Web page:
Symptoms of atopy usually begin relatively early in life, often by one year of age. Symptoms usually are seasonal at first, with most dogs showing clinical signs in the summer months when airborne allergens
    (such as plant pollens) are present in higher concentrations. As atopic dogs age, their symptoms tend to become less seasonal as they become allergic to more substances. Eventually, their itchiness can occur year-round.

    Dogs with atopy are usually itchy, particularly the hands and feet. The skin may be red and irritated due to scratching, and the ears may also be inflamed. The symptoms of food allergy are difficult to distinguish from those of atopy.

    What to Watch For

  • Chewing at the paws

  • Scratching the muzzle or rubbing it on the ground or with the paws


  • Scratching the ears

  • Shaking the head

    Diagnosis
    Diagnostic tests are necessary to rule out other skin diseases, as well as to support the diagnosis of atopy. These tests may include:

  • A complete medical history and perform a thorough physical examination, especially checking the ears and the skin of the face and paws. Often, abnormalities may not be detected on the physical examination of dogs with atopy. Occasionally, redness between the toes or around the muzzle of the face is the only finding.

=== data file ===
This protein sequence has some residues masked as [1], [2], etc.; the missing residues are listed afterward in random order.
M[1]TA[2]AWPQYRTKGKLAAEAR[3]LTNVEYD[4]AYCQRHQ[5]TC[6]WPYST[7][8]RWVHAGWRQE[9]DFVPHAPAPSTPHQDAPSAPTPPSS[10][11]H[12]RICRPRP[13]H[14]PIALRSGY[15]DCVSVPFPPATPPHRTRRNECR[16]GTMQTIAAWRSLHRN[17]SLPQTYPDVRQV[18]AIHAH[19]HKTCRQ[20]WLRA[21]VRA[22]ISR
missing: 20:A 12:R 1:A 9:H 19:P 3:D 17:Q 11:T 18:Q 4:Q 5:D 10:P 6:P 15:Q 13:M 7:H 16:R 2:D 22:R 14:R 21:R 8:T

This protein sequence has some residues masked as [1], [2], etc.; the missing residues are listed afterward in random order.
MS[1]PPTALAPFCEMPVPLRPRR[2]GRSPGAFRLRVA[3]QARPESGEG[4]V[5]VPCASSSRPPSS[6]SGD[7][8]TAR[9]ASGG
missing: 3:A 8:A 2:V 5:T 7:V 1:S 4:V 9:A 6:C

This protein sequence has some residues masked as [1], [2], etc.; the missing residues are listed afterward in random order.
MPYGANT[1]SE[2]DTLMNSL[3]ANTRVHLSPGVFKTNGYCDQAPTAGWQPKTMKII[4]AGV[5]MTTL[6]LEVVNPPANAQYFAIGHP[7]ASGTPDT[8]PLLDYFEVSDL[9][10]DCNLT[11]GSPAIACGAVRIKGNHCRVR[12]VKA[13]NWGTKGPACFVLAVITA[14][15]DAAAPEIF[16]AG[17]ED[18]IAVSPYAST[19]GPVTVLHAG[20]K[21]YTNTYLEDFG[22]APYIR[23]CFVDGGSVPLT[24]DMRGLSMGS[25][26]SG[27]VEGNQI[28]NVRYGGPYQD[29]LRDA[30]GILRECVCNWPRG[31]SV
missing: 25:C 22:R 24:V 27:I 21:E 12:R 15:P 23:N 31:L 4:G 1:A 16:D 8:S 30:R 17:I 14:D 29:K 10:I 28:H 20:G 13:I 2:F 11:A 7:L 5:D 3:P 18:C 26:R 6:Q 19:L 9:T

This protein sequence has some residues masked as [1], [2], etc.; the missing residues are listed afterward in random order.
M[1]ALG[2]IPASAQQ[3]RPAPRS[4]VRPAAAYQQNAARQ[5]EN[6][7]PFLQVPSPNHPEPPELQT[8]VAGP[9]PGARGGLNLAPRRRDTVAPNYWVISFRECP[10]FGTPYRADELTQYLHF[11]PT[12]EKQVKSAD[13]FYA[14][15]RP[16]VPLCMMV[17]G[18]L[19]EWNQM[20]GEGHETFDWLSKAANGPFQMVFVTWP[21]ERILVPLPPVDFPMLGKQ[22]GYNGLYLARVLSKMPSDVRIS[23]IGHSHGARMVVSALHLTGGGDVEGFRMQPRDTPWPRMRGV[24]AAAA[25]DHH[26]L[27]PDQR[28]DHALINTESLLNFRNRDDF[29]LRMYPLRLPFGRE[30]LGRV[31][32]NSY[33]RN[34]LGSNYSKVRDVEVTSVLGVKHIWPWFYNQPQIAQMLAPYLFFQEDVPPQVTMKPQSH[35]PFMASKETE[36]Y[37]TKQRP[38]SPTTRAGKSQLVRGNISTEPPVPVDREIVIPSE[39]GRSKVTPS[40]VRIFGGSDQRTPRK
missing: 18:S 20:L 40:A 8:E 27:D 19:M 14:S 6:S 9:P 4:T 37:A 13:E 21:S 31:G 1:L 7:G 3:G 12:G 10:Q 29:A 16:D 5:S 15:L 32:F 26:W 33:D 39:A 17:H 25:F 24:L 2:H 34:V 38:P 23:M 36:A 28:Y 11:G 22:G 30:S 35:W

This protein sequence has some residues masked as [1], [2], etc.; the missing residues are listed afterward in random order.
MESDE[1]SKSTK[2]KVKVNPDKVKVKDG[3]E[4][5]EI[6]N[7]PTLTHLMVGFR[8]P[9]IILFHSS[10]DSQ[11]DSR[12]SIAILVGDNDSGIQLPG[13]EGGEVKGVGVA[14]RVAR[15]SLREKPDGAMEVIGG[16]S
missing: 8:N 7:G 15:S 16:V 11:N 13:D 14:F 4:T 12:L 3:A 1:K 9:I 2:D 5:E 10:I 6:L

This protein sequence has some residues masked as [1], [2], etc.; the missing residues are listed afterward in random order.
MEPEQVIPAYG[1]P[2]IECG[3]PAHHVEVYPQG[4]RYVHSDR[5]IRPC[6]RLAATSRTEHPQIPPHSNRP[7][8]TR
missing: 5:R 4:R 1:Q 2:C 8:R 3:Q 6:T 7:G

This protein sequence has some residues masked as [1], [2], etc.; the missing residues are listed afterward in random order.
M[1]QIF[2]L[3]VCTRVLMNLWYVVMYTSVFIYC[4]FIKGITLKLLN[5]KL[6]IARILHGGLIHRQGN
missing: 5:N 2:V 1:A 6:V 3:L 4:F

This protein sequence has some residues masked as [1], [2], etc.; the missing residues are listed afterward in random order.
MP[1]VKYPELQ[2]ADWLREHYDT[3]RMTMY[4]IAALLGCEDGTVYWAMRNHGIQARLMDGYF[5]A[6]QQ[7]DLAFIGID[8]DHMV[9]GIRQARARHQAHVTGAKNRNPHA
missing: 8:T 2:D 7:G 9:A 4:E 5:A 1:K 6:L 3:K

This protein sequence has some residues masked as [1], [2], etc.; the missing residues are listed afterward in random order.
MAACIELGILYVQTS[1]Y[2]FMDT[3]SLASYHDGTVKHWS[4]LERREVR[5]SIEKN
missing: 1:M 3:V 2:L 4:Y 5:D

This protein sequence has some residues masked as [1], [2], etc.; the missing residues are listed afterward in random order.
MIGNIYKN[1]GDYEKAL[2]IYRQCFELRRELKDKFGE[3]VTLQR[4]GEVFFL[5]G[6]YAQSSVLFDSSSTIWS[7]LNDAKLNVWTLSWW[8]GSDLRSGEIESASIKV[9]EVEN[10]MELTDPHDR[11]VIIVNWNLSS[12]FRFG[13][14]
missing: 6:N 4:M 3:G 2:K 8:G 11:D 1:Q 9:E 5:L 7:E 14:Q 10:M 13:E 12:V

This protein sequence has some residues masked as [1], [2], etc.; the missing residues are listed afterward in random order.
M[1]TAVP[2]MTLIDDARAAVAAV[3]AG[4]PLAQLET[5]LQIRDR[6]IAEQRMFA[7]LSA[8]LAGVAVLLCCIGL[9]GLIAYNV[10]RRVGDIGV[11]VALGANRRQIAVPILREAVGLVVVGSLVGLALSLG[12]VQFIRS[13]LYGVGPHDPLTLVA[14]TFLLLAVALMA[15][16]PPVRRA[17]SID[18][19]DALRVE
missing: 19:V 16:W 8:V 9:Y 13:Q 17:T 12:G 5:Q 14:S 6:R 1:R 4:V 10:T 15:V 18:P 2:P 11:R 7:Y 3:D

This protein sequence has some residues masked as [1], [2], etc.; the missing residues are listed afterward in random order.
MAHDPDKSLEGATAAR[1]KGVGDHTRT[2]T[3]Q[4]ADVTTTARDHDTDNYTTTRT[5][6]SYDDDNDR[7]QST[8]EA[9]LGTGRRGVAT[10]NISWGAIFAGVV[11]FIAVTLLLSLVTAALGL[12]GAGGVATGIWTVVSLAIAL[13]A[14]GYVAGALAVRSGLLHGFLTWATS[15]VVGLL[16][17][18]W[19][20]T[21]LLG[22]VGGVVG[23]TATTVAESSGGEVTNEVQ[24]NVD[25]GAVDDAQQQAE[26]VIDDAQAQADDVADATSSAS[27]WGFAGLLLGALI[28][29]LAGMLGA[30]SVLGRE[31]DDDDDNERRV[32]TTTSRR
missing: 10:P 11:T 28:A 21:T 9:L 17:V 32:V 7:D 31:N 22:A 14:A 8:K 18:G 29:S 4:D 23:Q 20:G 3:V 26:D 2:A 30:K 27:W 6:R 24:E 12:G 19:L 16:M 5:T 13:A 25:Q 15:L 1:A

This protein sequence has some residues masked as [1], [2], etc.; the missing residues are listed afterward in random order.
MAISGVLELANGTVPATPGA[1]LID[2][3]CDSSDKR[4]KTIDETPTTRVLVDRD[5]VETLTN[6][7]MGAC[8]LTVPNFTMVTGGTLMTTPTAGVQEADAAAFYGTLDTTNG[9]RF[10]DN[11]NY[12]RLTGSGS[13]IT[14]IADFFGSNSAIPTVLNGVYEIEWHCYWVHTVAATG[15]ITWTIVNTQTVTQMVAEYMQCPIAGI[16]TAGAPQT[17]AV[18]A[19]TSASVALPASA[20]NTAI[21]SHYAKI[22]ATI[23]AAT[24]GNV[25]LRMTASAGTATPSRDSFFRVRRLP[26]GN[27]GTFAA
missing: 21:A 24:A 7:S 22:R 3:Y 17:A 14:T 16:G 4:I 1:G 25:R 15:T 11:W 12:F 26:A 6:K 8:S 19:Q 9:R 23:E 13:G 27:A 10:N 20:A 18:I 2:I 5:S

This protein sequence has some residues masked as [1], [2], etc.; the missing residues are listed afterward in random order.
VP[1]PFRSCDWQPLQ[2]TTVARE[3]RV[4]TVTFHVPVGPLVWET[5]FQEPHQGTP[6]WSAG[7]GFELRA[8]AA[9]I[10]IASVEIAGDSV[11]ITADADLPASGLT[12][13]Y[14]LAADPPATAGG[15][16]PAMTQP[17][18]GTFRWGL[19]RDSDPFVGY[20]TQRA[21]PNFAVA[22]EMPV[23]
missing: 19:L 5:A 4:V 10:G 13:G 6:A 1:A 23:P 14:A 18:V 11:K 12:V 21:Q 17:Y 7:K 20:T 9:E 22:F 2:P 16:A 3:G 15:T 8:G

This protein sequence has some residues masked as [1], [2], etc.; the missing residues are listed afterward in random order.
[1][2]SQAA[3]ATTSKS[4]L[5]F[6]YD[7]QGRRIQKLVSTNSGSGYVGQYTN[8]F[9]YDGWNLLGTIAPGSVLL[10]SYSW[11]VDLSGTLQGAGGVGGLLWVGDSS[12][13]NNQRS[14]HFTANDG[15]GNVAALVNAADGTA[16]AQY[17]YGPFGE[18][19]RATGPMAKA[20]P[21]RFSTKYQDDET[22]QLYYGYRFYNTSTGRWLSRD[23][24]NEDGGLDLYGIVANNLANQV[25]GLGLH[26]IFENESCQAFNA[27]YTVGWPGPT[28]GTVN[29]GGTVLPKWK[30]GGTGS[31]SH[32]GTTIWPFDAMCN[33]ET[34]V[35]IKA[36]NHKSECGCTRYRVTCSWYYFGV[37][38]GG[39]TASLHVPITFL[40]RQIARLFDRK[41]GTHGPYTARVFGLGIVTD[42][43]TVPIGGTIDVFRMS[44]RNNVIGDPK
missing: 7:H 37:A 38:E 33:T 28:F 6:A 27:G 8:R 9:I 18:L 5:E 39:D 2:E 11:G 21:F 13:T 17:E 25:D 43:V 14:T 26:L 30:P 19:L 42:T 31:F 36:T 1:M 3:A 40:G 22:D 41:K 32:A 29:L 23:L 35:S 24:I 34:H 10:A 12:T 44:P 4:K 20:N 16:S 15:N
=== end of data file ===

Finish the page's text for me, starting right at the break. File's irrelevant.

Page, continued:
• Skin scrapings to eliminate other diagnoses such as demodectic or sarcoptic mange (caused by mites).

  • Fungal culture to rule out ringworm.

  • Skin testing (or occasionally blood testing) to determine specific allergens to which your pet may be allergic.
  • Wednesday, August 31, 2011

    Career Fair!

    Allandale Veterinary Hospital Career Fair!

    Sept. 8th & Sept 13th

    3 pm - 7 pm

    Super 8, 441 Bryne Dr Barrie, ON L4N 6C8

    We are growing! If you have a passion for animals and possess a calm and caring demeanour, please drop by our Career Fair with your resume and cover letter. We are currently seeking several individuals to fill the following positions:

    -Exam Room Technicians
    -Registered Veterinary Technician